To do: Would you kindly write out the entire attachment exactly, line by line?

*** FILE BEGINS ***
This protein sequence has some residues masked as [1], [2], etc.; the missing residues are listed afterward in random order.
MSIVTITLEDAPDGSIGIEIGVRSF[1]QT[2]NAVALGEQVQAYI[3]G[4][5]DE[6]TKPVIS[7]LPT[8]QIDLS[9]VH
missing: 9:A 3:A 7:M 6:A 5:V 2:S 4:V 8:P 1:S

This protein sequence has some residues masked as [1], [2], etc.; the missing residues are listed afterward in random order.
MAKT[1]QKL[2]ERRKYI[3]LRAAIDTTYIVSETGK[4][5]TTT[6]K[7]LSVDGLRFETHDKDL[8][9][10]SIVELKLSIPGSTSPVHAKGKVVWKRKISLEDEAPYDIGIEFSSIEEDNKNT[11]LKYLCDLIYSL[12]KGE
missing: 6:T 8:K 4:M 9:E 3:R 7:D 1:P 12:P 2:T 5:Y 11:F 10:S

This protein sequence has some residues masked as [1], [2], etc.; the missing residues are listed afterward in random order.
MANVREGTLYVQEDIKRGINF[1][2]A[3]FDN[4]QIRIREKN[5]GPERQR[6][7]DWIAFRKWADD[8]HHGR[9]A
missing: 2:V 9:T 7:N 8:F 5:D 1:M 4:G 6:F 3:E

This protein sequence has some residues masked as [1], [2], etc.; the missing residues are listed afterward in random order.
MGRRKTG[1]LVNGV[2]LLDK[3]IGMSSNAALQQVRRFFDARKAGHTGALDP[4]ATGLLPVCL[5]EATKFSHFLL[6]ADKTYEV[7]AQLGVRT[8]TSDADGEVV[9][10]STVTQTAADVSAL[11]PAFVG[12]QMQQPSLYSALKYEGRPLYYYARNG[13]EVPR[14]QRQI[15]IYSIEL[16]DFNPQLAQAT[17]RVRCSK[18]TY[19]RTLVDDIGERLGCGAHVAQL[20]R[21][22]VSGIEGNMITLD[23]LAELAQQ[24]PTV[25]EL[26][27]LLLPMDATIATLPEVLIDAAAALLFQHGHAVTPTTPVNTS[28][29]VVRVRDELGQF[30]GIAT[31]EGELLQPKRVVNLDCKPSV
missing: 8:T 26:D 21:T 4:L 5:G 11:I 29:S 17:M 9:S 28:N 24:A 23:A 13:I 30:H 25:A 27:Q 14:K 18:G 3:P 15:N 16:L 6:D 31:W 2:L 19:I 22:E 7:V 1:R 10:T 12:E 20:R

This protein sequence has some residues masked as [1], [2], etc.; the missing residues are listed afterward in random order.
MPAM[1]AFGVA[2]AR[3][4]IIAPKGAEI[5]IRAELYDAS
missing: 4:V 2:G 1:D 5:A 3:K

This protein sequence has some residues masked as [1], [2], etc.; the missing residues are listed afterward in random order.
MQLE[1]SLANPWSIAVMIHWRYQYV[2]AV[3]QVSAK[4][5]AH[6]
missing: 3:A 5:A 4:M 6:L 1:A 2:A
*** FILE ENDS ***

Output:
This protein sequence has some residues masked as [1], [2], etc.; the missing residues are listed afterward in random order.
MSIVTITLEDAPDGSIGIEIGVRSF[1]QT[2]NAVALGEQVQAYI[3]G[4][5]DE[6]TKPVIS[7]LPT[8]QIDLS[9]VH
missing: 9:A 3:A 7:M 6:A 5:V 2:S 4:V 8:P 1:S

This protein sequence has some residues masked as [1], [2], etc.; the missing residues are listed afterward in random order.
MAKT[1]QKL[2]ERRKYI[3]LRAAIDTTYIVSETGK[4][5]TTT[6]K[7]LSVDGLRFETHDKDL[8][9][10]SIVELKLSIPGSTSPVHAKGKVVWKRKISLEDEAPYDIGIEFSSIEEDNKNT[11]LKYLCDLIYSL[12]KGE
missing: 6:T 8:K 4:M 9:E 3:R 7:D 1:P 12:P 2:T 5:Y 11:F 10:S

This protein sequence has some residues masked as [1], [2], etc.; the missing residues are listed afterward in random order.
MANVREGTLYVQEDIKRGINF[1][2]A[3]FDN[4]QIRIREKN[5]GPERQR[6][7]DWIAFRKWADD[8]HHGR[9]A
missing: 2:V 9:T 7:N 8:F 5:D 1:M 4:G 6:F 3:E

This protein sequence has some residues masked as [1], [2], etc.; the missing residues are listed afterward in random order.
MGRRKTG[1]LVNGV[2]LLDK[3]IGMSSNAALQQVRRFFDARKAGHTGALDP[4]ATGLLPVCL[5]EATKFSHFLL[6]ADKTYEV[7]AQLGVRT[8]TSDADGEVV[9][10]STVTQTAADVSAL[11]PAFVG[12]QMQQPSLYSALKYEGRPLYYYARNG[13]EVPR[14]QRQI[15]IYSIEL[16]DFNPQLAQAT[17]RVRCSK[18]TY[19]RTLVDDIGERLGCGAHVAQL[20]R[21][22]VSGIEGNMITLD[23]LAELAQQ[24]PTV[25]EL[26][27]LLLPMDATIATLPEVLIDAAAALLFQHGHAVTPTTPVNTS[28][29]VVRVRDELGQF[30]GIAT[31]EGELLQPKRVVNLDCKPSV
missing: 8:T 26:D 21:T 4:L 5:G 11:I 29:S 17:M 9:S 28:N 24:A 23:A 13:I 30:H 25:A 27:Q 14:K 18:G 3:P 15:N 16:L 6:D 31:W 2:L 19:I 22:E 7:V 1:R 10:T 12:E 20:R

This protein sequence has some residues masked as [1], [2], etc.; the missing residues are listed afterward in random order.
MPAM[1]AFGVA[2]AR[3][4]IIAPKGAEI[5]IRAELYDAS
missing: 4:V 2:G 1:D 5:A 3:K

This protein sequence has some residues masked as [1], [2], etc.; the missing residues are listed afterward in random order.
MQLE[1]SLANPWSIAVMIHWRYQYV[2]AV[3]QVSAK[4][5]AH[6]
missing: 3:A 5:A 4:M 6:L 1:A 2:A